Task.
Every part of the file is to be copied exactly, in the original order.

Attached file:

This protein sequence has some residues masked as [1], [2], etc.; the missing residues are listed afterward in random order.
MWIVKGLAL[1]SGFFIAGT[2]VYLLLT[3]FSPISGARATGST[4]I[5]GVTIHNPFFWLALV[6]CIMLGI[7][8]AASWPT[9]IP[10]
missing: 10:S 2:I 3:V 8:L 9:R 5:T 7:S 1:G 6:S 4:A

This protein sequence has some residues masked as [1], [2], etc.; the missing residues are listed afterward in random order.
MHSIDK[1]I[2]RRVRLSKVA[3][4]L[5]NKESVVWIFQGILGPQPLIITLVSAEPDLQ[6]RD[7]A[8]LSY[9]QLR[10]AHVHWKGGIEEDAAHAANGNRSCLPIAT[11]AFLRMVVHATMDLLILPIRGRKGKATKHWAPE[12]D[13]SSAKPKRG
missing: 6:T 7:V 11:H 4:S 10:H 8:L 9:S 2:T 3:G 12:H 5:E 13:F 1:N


This protein sequence has some residues masked as [1], [2], etc.; the missing residues are listed afterward in random order.
MWIVKGLAL[1]SGFFIAGT[2]VYLLLT[3]FSPISGARATGST[4]I[5]GVTIHNPFFWLALV[6]CIMLGI[7][8]AASWPT[9]IP[10]
missing: 10:S 2:I 3:V 8:L 9:R 5:T 7:S 1:G 6:S 4:A

This protein sequence has some residues masked as [1], [2], etc.; the missing residues are listed afterward in random order.
MHSIDK[1]I[2]RRVRLSKVA[3][4]L[5]NKESVVWIFQGILGPQPLIITLVSAEPDLQ[6]RD[7]A[8]LSY[9]QLR[10]AHVHWKGGIEEDAAHAANGNRSCLPIAT[11]AFLRMVVHATMDLLILPIRGRKGKATKHWAPE[12]D[13]SSAKPKRG
missing: 6:T 7:V 11:H 4:S 10:H 8:L 9:S 2:T 3:G 12:H 5:E 13:F 1:N